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Lecture | LUCIS What's New?! Series

Concubines vs. Khatuns: Sexual Slavery and Marriage Policy in the Turco-Mongol Middle East

Thursday 6 October 2022
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What's New?! Fall Lecture Series 2022
Cleveringaplaats 1
2311 BD Leiden
Empress Chabi wearing a boqtaq

Concubines and slave women have formed a key part of Middle Eastern societies and many others throughout much of history. With the advent of Turco-Mongol groups such as the Seljuqs and the Mongols, nobly-born free women married to the khans, known as khatuns, dominated the female positions of power in these dynasties. These women’s open involvement in politics often shocked contemporary historians and scholars. However, over time, these khatuns were less often able to produce heirs for their rulers, weakening their practical influence if not their status. Concubines began usurping the khatuns’ childbearing role, and many of their children rose to rulership. In the period of the Ilkhanate in the Middle East, several concubines managed to break through the glass ceiling of their low birth to achieve full wife status. While this may have been due to the lower reproductive ability of the late Ilkhans, the concubines’ position in later Turco-Mongol dynasties such as the Timurids and the Ottomans only increased, completely supplanting official wives in the latter case.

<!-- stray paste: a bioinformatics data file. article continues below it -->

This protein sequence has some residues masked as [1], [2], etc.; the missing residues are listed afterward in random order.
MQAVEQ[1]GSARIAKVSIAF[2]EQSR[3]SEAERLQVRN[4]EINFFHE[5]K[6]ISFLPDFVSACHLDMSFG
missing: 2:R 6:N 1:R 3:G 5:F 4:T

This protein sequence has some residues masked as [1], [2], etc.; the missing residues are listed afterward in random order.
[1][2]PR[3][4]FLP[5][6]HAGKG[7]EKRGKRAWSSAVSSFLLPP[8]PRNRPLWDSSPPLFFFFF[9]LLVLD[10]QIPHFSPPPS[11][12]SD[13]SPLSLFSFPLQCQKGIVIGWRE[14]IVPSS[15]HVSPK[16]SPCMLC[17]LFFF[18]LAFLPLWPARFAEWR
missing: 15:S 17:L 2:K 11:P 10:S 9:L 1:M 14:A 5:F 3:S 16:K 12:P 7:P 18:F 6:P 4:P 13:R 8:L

About Toby Jones

Toby Jones is a PhD Candidate at Leiden University. He completed his Bachelor at the University of St. Andrews in the field of Mediaeval History, before moving to the Netherlands to do a Research Masters in Middle Eastern Studies. His research primarily focuses on the Mongol Empire, with his PhD title being ‘Mongol Loyalty Networks: Cultural Transmission and Chinggisid Innovation’. He has taught courses at the Bachelor and Master level, dealing with the history of Central Asia and the Middle East, and on Turco-Persian states in the medieval and early modern period.

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